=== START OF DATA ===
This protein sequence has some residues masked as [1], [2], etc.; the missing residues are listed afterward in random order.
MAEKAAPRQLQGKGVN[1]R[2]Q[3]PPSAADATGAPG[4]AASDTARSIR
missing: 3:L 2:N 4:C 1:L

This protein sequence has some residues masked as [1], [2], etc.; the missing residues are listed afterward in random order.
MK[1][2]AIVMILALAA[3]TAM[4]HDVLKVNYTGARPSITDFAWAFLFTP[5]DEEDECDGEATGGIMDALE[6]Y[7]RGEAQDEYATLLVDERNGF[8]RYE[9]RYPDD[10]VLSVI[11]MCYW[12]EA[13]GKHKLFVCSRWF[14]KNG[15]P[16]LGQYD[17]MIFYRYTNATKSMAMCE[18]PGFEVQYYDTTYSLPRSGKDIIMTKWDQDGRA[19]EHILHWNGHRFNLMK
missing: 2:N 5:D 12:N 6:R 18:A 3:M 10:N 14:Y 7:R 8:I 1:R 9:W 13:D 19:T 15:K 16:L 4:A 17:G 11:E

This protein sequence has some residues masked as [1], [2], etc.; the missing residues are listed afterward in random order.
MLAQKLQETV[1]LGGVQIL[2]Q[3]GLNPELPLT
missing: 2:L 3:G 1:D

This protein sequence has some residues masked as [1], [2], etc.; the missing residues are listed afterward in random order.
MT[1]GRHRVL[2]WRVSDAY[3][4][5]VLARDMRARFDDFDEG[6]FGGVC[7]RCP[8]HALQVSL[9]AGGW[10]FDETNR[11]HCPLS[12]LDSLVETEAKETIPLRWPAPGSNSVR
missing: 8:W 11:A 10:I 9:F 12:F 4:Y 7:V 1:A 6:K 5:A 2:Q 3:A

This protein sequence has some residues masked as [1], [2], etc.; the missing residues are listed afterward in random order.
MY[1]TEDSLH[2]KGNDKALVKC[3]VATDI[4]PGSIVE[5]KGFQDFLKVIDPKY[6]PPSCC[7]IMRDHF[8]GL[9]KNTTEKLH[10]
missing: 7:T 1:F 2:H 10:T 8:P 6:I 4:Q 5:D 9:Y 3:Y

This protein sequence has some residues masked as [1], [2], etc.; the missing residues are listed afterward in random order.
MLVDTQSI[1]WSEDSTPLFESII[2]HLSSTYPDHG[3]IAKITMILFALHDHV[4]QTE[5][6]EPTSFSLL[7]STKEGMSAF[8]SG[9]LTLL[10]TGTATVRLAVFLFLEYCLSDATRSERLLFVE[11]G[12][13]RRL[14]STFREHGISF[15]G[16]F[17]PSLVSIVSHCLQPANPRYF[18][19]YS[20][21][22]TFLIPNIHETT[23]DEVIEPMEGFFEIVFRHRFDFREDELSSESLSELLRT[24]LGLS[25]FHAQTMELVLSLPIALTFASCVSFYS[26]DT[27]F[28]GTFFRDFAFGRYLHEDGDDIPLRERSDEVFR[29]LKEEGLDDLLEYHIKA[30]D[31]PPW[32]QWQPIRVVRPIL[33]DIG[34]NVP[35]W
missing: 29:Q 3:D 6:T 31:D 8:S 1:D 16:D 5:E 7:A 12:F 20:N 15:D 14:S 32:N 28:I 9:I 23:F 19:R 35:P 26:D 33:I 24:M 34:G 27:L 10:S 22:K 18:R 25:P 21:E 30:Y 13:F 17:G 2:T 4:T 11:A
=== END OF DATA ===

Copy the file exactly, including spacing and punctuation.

This protein sequence has some residues masked as [1], [2], etc.; the missing residues are listed afterward in random order.
MAEKAAPRQLQGKGVN[1]R[2]Q[3]PPSAADATGAPG[4]AASDTARSIR
missing: 3:L 2:N 4:C 1:L

This protein sequence has some residues masked as [1], [2], etc.; the missing residues are listed afterward in random order.
MK[1][2]AIVMILALAA[3]TAM[4]HDVLKVNYTGARPSITDFAWAFLFTP[5]DEEDECDGEATGGIMDALE[6]Y[7]RGEAQDEYATLLVDERNGF[8]RYE[9]RYPDD[10]VLSVI[11]MCYW[12]EA[13]GKHKLFVCSRWF[14]KNG[15]P[16]LGQYD[17]MIFYRYTNATKSMAMCE[18]PGFEVQYYDTTYSLPRSGKDIIMTKWDQDGRA[19]EHILHWNGHRFNLMK
missing: 2:N 5:D 12:N 6:R 18:A 3:M 10:N 14:Y 7:R 8:I 1:R 9:W 13:D 19:T 15:K 16:L 4:A 17:G 11:E

This protein sequence has some residues masked as [1], [2], etc.; the missing residues are listed afterward in random order.
MLAQKLQETV[1]LGGVQIL[2]Q[3]GLNPELPLT
missing: 2:L 3:G 1:D

This protein sequence has some residues masked as [1], [2], etc.; the missing residues are listed afterward in random order.
MT[1]GRHRVL[2]WRVSDAY[3][4][5]VLARDMRARFDDFDEG[6]FGGVC[7]RCP[8]HALQVSL[9]AGGW[10]FDETNR[11]HCPLS[12]LDSLVETEAKETIPLRWPAPGSNSVR
missing: 8:W 11:A 10:I 9:F 12:F 4:Y 7:V 1:A 6:K 5:A 2:Q 3:A

This protein sequence has some residues masked as [1], [2], etc.; the missing residues are listed afterward in random order.
MY[1]TEDSLH[2]KGNDKALVKC[3]VATDI[4]PGSIVE[5]KGFQDFLKVIDPKY[6]PPSCC[7]IMRDHF[8]GL[9]KNTTEKLH[10]
missing: 7:T 1:F 2:H 10:T 8:P 6:I 4:Q 5:D 9:Y 3:Y

This protein sequence has some residues masked as [1], [2], etc.; the missing residues are listed afterward in random order.
MLVDTQSI[1]WSEDSTPLFESII[2]HLSSTYPDHG[3]IAKITMILFALHDHV[4]QTE[5][6]EPTSFSLL[7]STKEGMSAF[8]SG[9]LTLL[10]TGTATVRLAVFLFLEYCLSDATRSERLLFVE[11]G[12][13]RRL[14]STFREHGISF[15]G[16]F[17]PSLVSIVSHCLQPANPRYF[18][19]YS[20][21][22]TFLIPNIHETT[23]DEVIEPMEGFFEIVFRHRFDFREDELSSESLSELLRT[24]LGLS[25]FHAQTMELVLSLPIALTFASCVSFYS[26]DT[27]F[28]GTFFRDFAFGRYLHEDGDDIPLRERSDEVFR[29]LKEEGLDDLLEYHIKA[30]D[31]PPW[32]QWQPIRVVRPIL[33]DIG[34]NVP[35]W
missing: 29:Q 3:D 6:T 31:D 8:S 1:D 16:D 5:E 7:A 12:F 20:N 15:D 14:S 32:N 28:I 9:I 23:F 19:R 35:P 26:D 33:I 24:M 34:G 27:L 10:S 22:K 18:R 25:P 21:E 30:Y 13:F 17:G 2:T 4:T 11:A